Revolutionizing the Fixation of Distal Radius Fractures

by Anup Patel, MD, MBA and Rajendra Sawh-Martinez, MD

Most academic plastic surgery training programs host visiting professors to foster the exchange of ideas. These are often internationally recognized experts who share their knowledge on broad array of topics ranging from pioneering research to operative techniques they have studied or developed. This past week our program had the wonderful opportunity to host Dr. Jorge Orbay, the innovator of the distal volar radius plate and founder of Skeletal Dynamics, to teach us about his journey from a Cuban immigrant to one of the leaders in management and fixation of distal radius fractures.

Dr. Orbay was born in Cuba before attending medical school at the University of Puerto Rico. Following this, he obtained an orthopedic residency slot at the Hospital of Joint Disease at the New York University. During this time, he developed a strong interest in hand surgery leading him to attain a fellowship at the University of Miami Hand and Microsurgery Program. His time at Jackson Memorial enabled him to witness a plethora of hand trauma including numerous distal radius fractures.

Many of these patients had their distal radius fractures fixated using K-wire pin or plate fixation via dorsal approaches with limited options. These difficult fracture repairs all too often experienced complications that were frustrating to Dr. Orbay, sparking his interest to pursue a new approach. Chastised and ridiculed for even considering repairing these injuries using a volar approach, he persisted exploring this revolutionary approach. Dr. Orbay partnered with engineers and used funds from his clinical practice to design a distal radius volar plate prototype. Measuring the biomechanics and applying his engineering background, Dr. Orbay created a plate that could withstand the stress and strain of a distal radius fracture in the laboratory setting.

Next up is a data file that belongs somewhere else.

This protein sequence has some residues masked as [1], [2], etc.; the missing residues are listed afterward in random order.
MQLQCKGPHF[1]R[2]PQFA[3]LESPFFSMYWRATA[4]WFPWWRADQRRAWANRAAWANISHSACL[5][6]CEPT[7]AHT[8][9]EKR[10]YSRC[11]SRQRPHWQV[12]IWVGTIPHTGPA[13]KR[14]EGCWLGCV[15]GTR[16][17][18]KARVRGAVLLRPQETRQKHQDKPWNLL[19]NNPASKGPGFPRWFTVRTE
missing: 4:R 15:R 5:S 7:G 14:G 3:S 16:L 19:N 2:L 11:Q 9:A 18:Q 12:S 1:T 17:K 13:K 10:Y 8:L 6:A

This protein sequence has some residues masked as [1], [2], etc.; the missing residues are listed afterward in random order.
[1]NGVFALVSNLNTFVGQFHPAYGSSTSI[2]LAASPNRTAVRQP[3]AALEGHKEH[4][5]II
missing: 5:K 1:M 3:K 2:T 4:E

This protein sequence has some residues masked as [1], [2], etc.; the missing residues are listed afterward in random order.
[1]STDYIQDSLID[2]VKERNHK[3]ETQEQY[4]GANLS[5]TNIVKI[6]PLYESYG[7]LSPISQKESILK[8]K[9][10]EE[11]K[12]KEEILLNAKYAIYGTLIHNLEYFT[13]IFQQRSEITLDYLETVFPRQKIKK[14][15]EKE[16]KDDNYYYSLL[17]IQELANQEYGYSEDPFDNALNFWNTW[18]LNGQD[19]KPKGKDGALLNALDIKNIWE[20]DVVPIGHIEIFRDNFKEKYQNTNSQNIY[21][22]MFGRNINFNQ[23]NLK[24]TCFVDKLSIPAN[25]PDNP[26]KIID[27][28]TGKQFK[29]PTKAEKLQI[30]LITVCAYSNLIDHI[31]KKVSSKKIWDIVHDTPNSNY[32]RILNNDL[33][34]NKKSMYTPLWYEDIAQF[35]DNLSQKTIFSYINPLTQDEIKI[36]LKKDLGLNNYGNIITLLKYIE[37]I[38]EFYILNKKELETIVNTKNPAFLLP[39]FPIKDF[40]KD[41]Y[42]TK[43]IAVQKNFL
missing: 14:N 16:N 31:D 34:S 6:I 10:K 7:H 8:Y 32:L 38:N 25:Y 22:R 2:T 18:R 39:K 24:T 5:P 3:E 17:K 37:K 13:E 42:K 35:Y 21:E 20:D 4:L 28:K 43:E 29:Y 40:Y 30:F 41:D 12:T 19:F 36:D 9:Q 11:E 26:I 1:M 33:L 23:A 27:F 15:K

One late night, the ideal patient presented to the emergency room with a distal radius fracture amenable to receiving his newly developed volar plate. Dr. Orbay realized it was the time to see if his bench work could be transformed to the clinical setting. Much to his colleagues’ surprise, his patient did marvelously and healed without any complications. The case demonstrated that distal radius fractures could be appropriately treated from a volar approach and that Dr. Orbay’s plating system offered hand surgeons the way to do it (1).

Never one to remain complacent, Dr. Orbay pushed the envelope to see how he could continue improve the plate. During the time, he took the plate that he sold to DuPuy and split the plate to better address the scaphoid and lunate fossa. This plate made by his company Skeletal Dynamics continues to be a hit among hand surgeons who use it, and continues to evolve in Dr. Orbay’s hands.

Due to the countless hours put in by Bill Perugini, the Area Vice President of Skeletal Dynamics, and James Clune, our co-resident, a cadaver lab was established to allow Dr. Orbay himself to teach us how to use the plate. He spent three hours in the lab describing his extended volar approach to gain access to the distal radius (2).  He took us through the nuances of plating the radius with tricks he had learned to expedite the OR time in treating these often recalcitrant fractures. Our entire group learned a tremendous amount from him during this time period where we became more facile with treating distal radius fractures.

Our time with Dr. Orbay proved invaluable. It demonstrated the benefit of collaboration between orthopedic and plastic surgery hand surgeons, and the synergies that result. It exemplifies why hand and microsurgery programs that foster relationships between orthopaedic surgery and plastic surgery will train the best hand surgeons with the broadest scope of experience and perspectives. We welcome your thoughts to this blog and what you feel will help train all residents better in tackling hand and wrist injuries.



Figure 1: Dr. Orbay leading the Yale Plastic Surgery residents through a cadaver lab on fixating distal radius fractures.

Figure 2: Dr. Orbay showing Anup the plate that revolutionized the approach to plating distal radius fractures.

Figure 3: The evolution of the plates designed by Dr. Orbay over the years.


1. Volar fixed-angle plate fixation for unstable distal radius fractures in the elderly patient.
Orbay JL, Fernandez DL. J Hand Surg Am. 2004 Jan;29(1):96-102. PMID:14751111

2. The extended flexor carpi radialis approach: a new perspective for the distal radius fracture. Orbay JL, Badia A, Indriago IR, Infante A, Khouri RK, Gonzalez E, Fernandez DL.
Tech Hand Up Extrem Surg. 2001 Dec;5(4):204-11. No abstract available. PMID:16520583

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